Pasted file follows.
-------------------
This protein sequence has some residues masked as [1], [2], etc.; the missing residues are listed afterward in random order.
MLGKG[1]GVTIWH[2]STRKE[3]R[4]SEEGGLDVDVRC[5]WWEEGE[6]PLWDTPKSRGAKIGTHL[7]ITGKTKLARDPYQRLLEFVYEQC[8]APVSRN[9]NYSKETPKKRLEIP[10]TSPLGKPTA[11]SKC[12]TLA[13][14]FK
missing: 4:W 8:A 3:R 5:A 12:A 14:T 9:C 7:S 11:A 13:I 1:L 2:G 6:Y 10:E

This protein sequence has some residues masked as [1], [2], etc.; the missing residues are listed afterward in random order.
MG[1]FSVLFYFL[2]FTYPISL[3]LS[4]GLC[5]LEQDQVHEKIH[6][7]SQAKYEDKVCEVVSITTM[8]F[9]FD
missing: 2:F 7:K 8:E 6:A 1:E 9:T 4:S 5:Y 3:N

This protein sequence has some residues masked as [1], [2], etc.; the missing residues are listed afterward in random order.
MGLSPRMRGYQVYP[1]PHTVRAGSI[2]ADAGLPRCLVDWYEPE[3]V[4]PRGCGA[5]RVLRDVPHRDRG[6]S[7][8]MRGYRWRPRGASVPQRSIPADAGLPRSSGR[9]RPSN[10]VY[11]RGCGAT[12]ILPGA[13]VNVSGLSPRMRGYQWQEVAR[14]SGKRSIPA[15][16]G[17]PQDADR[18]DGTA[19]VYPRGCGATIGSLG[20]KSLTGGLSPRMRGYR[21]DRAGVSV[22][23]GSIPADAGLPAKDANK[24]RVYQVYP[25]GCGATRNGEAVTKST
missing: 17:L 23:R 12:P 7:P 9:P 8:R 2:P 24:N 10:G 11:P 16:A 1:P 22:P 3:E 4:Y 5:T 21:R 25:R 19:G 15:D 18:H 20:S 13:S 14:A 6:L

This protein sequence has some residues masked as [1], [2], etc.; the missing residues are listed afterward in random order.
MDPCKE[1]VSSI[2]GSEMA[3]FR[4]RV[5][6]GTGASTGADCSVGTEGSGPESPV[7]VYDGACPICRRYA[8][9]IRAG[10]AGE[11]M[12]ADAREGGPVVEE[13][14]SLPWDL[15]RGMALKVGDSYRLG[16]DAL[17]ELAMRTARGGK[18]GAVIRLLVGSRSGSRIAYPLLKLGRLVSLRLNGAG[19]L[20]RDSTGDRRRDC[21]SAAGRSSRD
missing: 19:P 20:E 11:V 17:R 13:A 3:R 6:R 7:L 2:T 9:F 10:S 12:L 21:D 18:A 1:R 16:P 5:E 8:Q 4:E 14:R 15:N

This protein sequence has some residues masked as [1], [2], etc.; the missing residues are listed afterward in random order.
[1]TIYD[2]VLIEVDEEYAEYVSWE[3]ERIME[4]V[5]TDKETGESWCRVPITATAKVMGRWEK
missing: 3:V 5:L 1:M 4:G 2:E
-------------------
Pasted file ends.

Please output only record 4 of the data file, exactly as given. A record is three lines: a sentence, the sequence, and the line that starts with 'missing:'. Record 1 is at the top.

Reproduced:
This protein sequence has some residues masked as [1], [2], etc.; the missing residues are listed afterward in random order.
MDPCKE[1]VSSI[2]GSEMA[3]FR[4]RV[5][6]GTGASTGADCSVGTEGSGPESPV[7]VYDGACPICRRYA[8][9]IRAG[10]AGE[11]M[12]ADAREGGPVVEE[13][14]SLPWDL[15]RGMALKVGDSYRLG[16]DAL[17]ELAMRTARGGK[18]GAVIRLLVGSRSGSRIAYPLLKLGRLVSLRLNGAG[19]L[20]RDSTGDRRRDC[21]SAAGRSSRD
missing: 19:P 20:E 11:V 17:R 13:A 3:R 6:R 7:L 2:T 9:F 10:S 12:L 21:D 18:A 1:R 16:P 5:E 8:Q 4:E 14:R 15:N